This is the second part of the YAUL series. For your convenience you can find other parts in the table of contents in Part 1 — Introduction

Last time we described features of a language we are going to write. Today we are going to define its grammar using EBNF-like notation.


We will describe the notation using the following syntax:

  • Elements can be written in any case
  • Optional elements are written in square brackets: [Optional]
  • One or more elements are written in curly brackets: {one_or_more}
  • Literals are written in quotation marks: 'literal'
  • Literals are case insensitive
  • Question marks indicates parts described in natural language


We start with defining identifiers. We will handle only latin letters, digits, and underscores. Variable’s name will need to start with letter or underscore:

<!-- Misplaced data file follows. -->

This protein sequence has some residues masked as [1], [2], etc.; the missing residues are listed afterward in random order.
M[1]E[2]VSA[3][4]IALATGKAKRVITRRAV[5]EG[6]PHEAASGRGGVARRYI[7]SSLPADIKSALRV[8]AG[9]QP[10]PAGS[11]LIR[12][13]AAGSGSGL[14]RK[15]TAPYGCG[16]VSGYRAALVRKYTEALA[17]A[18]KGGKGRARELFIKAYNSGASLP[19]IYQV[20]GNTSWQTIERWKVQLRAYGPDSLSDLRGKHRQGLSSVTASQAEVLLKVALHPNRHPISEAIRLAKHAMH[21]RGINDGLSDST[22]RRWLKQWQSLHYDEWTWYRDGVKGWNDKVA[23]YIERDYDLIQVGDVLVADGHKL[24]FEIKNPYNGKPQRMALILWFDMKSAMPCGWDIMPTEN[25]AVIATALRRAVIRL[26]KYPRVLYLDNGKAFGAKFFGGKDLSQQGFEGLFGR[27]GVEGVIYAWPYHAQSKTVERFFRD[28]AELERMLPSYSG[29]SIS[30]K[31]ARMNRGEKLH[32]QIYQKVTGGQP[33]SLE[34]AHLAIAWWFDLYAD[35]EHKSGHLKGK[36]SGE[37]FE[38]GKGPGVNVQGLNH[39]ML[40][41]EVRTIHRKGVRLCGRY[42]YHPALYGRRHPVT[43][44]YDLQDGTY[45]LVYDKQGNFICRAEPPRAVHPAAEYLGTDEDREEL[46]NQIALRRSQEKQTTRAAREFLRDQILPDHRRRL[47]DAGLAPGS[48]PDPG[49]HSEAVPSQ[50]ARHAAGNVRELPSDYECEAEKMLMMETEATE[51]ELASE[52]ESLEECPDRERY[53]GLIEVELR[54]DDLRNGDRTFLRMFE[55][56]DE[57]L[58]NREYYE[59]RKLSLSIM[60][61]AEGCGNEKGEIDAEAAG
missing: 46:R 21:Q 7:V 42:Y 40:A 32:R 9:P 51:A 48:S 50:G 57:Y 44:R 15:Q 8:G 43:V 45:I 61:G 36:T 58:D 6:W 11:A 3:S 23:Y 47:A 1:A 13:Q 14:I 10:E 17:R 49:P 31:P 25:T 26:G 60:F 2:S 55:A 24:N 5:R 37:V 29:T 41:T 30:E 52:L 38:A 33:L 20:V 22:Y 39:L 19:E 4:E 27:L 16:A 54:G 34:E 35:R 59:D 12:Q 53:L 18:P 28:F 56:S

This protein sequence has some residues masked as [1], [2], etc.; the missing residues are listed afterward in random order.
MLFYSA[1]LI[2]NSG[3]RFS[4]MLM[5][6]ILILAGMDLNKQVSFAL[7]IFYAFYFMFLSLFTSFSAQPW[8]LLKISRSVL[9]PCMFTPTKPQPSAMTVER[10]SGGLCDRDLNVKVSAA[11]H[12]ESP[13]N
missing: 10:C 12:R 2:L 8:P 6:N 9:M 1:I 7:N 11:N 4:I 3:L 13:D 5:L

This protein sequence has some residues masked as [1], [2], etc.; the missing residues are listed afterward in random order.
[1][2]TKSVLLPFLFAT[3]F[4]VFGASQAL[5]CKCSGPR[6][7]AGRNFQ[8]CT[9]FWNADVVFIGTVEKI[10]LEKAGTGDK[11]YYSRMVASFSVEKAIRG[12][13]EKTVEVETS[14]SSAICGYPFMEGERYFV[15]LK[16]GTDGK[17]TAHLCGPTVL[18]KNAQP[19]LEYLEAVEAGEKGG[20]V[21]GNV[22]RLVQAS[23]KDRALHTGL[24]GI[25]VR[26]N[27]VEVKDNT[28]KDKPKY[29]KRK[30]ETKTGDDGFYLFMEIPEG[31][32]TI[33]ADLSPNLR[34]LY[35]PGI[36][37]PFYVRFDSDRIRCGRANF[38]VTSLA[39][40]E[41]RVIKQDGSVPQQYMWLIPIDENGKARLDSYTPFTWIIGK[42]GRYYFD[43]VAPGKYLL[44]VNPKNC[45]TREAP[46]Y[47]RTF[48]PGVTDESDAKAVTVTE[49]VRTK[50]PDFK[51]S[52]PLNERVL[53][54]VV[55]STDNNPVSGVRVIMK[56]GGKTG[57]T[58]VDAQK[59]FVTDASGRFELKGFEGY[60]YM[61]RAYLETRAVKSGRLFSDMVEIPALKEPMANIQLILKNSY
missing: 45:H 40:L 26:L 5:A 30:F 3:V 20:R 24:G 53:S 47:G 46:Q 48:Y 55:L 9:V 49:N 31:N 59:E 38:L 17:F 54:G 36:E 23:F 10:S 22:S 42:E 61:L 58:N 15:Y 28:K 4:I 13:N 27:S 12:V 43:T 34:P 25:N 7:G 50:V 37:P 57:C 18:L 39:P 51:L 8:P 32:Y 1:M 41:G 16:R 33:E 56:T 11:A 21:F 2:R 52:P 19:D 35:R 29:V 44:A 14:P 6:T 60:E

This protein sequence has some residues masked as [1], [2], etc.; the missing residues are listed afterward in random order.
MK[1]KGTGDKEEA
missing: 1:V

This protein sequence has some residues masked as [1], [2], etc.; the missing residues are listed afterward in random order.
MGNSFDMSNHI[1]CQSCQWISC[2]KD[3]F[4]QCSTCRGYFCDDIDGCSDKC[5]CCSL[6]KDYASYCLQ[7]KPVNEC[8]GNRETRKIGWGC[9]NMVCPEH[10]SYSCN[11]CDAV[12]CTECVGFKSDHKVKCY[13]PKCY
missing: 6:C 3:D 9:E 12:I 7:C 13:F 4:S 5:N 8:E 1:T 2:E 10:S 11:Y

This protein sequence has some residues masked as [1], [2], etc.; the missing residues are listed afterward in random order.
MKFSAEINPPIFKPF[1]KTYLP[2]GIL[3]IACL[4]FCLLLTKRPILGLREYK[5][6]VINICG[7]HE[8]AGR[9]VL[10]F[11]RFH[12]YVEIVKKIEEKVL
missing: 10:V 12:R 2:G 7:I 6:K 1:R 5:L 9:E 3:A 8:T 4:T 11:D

We can see that IDENT is a letter_or_underscore, optionally followed by letters, digits, or underscores. We also specified all possible letters and digits we can handle.

Trivial values

Numbers are just digits, we don’t handle fractions:

Strings are just any printable characters delimited by double quotation marks:

Variables are just identifiers:

Literals are strings or numbers:

We can modify variable’s value:

We can allocate new array:

We can also allocate array using expressions:

We can get or set array’s element using:

Expression can be:

We have if:

We have loop:

We can print value:

We can define label — identifier ending with exclamation mark. We can also jump to it:

We can declare a function:

We can define its body:

We can return value from a function:

We can call functions:

Finally, our program is a list of functions or statements:


OK, we have our grammar. For now it is only for reference, since we will parse it in one of the last parts of this series. Next time we will write some code to represent values in memory and perform basic operations.